blackbirdonline journalFall 2020  Vol. 19 No. 2
an online journal of literature and the arts
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Review | Deaf Republic
Ilya Kaminsky
Graywolf Press, 2019

spacer Deaf Republic (Graywolf Press, 2019)

“I prophesy to you who are my murderers, that immediately after my death punishment far heavier than you have inflicted on me will surely await you.” So states Socrates to his jurors after he is sentenced to death in Plato’s Apology of Socrates. The philosopher goes on to say, “If you think that by killing men you can avoid the accuser censuring your lives, you are mistaken; that is not a way of escape which is either possible or honorable.” The same indictment might be applied to the soldiers and the occupying force in Ilya Kaminsky’s Deaf Republic.

A prologue poem, “We Lived Happily During the War,” opens the book with the lines “And when they bombed other people’s houses, we / protested / but not enough,” and closes with:

In the sixth month
of a disastrous reign in the house of money

in the street of money in the city of money in the country of money,
our great country of money, we (forgive us)

lived happily during the war. (3)

The poem is an allegory, I presume, for the American wars in Iraq and Afghanistan and highlights the average American’s lack of compassion to the suffering of those affected by a war in which they (we) cannot fathom or understand because they (we) have not suffered through it. As a rhetorical strategy, allegory persists throughout Deaf Republic.

What follows is essentially a two-act play in verse that opens with the shooting of a young deaf boy, Petya, by a soldier in the occupied town of Vasenka, and the gunshot renders the entire town deaf. In the Dramatis Personae, the author presents the reader with a list of characters, one of whom is the “Townspeople of Vasenka” who serve as “the chorus, ‘we’ who tell the story,” the first of many parallels to Greek tragedy. After all, Greek tragedy was originally sung and considered verse. The first poem of Act One, “Gunshot,” serves as the parodos and introduces Alfonso and Sonya, two puppeteers, and Sonya’s cousin Petya who, after he spits in the face of a soldier, is shot in the street. The poem ends with the haunting “The sound we do not hear lifts the gulls off the water” (11), as the gunshot deafens the entire town.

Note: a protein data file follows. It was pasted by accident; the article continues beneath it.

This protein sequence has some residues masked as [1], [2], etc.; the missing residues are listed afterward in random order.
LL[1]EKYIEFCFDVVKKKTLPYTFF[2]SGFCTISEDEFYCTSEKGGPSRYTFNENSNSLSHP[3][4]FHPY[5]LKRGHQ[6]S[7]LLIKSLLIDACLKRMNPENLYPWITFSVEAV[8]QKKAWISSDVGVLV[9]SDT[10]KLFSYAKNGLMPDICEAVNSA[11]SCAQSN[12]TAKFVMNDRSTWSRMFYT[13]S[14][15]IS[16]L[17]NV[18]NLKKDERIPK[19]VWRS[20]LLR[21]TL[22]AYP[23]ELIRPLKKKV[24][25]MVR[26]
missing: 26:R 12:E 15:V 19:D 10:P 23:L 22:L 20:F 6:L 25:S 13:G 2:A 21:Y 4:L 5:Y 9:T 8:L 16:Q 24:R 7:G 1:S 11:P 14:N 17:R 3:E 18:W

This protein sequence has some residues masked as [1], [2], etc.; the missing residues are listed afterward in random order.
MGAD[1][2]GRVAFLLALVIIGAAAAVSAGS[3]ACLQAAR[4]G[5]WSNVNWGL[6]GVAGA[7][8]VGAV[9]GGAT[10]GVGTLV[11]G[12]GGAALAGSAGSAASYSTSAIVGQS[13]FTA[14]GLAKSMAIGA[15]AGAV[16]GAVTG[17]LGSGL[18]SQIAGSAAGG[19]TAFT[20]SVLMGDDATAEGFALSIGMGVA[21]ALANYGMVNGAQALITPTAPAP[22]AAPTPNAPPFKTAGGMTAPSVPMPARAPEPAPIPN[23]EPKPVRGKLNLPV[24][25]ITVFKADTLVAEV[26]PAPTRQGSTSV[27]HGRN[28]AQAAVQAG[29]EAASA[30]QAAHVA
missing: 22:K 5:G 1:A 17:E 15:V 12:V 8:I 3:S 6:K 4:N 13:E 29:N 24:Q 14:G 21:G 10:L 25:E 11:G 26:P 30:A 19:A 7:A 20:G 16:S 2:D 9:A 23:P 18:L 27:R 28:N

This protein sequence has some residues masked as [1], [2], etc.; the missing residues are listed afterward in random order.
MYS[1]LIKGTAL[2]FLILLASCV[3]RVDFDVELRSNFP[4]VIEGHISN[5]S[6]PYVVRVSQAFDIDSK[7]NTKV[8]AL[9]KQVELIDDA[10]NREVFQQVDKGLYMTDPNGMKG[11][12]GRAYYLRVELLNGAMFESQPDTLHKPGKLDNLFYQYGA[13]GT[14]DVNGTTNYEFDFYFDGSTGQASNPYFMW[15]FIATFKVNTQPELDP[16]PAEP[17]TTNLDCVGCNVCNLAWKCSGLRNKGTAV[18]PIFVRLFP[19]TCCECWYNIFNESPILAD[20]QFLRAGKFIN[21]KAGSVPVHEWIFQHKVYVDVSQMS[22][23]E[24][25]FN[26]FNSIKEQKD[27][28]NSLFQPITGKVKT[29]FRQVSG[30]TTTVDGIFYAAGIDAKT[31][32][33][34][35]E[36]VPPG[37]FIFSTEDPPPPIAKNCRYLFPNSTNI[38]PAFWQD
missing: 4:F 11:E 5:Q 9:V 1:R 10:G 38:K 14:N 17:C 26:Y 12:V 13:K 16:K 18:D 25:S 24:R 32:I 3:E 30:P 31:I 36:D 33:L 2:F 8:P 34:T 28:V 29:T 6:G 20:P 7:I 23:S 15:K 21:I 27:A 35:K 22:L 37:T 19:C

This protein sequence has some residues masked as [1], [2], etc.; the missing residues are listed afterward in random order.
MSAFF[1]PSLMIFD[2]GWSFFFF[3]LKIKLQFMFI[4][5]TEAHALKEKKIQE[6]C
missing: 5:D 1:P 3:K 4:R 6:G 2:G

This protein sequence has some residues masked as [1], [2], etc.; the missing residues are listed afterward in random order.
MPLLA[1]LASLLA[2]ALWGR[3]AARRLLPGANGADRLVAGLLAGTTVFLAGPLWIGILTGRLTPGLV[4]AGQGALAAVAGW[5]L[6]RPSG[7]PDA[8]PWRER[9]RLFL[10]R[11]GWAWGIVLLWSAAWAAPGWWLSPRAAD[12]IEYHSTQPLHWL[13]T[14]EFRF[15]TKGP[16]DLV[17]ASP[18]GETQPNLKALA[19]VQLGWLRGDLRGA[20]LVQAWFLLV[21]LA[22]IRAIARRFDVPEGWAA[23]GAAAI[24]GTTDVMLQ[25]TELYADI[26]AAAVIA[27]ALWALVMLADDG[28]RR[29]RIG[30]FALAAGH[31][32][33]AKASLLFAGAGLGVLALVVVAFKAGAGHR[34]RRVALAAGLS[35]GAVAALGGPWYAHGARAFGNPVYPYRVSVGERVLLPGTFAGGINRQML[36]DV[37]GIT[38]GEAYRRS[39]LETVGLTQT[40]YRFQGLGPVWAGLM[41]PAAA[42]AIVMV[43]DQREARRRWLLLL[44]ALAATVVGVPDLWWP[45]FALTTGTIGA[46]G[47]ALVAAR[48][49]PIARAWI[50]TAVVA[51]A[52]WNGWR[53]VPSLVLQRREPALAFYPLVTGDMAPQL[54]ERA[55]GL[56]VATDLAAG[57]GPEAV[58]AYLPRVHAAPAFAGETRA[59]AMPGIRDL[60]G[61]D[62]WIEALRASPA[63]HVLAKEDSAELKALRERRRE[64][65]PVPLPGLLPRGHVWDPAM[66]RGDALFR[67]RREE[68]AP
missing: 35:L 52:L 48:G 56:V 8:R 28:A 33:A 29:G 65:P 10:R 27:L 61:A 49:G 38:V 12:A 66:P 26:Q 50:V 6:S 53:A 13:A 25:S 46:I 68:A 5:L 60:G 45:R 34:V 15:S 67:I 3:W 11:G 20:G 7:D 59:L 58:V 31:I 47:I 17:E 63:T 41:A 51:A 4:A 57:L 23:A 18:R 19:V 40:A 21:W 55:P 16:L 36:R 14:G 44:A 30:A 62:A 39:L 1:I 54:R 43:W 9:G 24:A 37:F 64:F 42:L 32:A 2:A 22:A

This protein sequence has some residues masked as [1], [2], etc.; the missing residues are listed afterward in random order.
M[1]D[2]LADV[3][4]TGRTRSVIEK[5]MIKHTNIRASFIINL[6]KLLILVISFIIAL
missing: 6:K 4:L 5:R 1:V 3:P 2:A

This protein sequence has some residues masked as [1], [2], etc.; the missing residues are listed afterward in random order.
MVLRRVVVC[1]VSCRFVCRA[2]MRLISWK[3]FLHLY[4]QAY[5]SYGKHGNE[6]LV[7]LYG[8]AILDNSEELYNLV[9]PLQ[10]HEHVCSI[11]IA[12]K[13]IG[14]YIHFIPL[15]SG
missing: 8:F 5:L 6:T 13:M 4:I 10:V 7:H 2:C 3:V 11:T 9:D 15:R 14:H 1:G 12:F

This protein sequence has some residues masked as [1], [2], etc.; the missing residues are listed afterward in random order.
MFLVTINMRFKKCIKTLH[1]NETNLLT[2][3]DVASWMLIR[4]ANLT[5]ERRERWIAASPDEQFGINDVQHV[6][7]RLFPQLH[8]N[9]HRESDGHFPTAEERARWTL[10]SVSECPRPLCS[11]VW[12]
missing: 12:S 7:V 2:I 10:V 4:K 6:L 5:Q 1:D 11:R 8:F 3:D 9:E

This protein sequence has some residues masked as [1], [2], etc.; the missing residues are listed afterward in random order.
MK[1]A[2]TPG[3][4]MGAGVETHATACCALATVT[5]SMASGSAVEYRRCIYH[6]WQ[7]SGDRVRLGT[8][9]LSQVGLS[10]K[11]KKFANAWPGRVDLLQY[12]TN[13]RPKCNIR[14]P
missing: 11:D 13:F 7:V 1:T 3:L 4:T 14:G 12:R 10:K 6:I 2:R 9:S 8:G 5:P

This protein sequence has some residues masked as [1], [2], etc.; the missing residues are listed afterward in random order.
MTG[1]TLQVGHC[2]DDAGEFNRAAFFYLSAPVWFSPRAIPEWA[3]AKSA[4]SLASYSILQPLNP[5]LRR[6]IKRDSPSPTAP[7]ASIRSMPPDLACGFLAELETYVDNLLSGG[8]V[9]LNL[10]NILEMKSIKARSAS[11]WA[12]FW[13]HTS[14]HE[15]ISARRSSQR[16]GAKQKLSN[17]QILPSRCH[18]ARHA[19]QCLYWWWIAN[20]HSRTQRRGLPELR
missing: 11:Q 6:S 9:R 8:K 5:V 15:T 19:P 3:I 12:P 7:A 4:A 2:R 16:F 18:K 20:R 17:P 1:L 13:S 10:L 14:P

In frank and austere, yet highly lyrical verse, Kaminsky chronicles the aftermath of the shooting and how members of the town come together and perform small yet courageous acts of protest against an oppressive regime while others refuse to participate, instead remaining silent to the atrocities that unfold, all of which are the result of the brutal murder of a child at the hands of, essentially, an officer of the law.

Witness plays a crucial role in Deaf Republic. In “As Soldiers March, Alfonso Covers the Boy’s Face with a Newspaper,” the townspeople “watch Sonya kneel by Petya” (12), and, later, “Fourteen of us watch: / Sonya kisses his forehead—her shout a hole / torn in the sky” (12). Further on in the collection, “That Map of Bone and Opened Valves” begins with “I watched the Sergeant aim, the deaf boy take iron and fire in his throat” (16). In another poem “We see the Sergeant stop a woman on her way to the market, . . . He loads her into a truck. He stops another. She does not hear. He loads her into a truck” (22), and when Sonya herself is arrested, “We watch four men shove / her—” (32).

It is difficult to say whether these instances of “watching” are acts of witness and testimony or a commentary on the bystander effect—on silence as complicity. Are the townspeople silenced and paralyzed by terror and fear, or by cowardice? In “The Townspeople Watch Them Take Alfonso,” the chorus confesses, “We let them take him, all of us cowards” (43); however, the poem both opens and closes with the refrain “Now each of us is / a witness stand” (43), invoking the tradition of testimony. One refrain that exists in the collection, spoken by the chorus, is the command: “Observe this moment / —how it convulses—” (12, 16). We, the reader, are told by the townspeople to observe these atrocities and to bear witness to them, to not look away or ignore them, even when it might be easier, more comfortable, to do so.

Throughout Deaf Republic, Kaminsky inserts images of the sign language the townspeople invent in order to communicate with one another. The hand signals typically follow heartbreaking and traumatizing scenes. When Sonya, for instance, is killed by a firing squad, “Sonya looks straight ahead, to where the soldiers are lined up. Suddenly, out of this silence comes her voice, Ready! The soldiers raise their rifles in her command” (33). Below this final line is the sign for “The town watches,” the most frequent sign in the collection, signaling both the town’s witness and their helplessness. Other signs that appear represent the words “Hide,” “Story,” “Earth,” and “Be Good.” The signs themselves serv as another form of silence, forcing the reader to pause at a language that is not phonemic and therefore requires interpretation.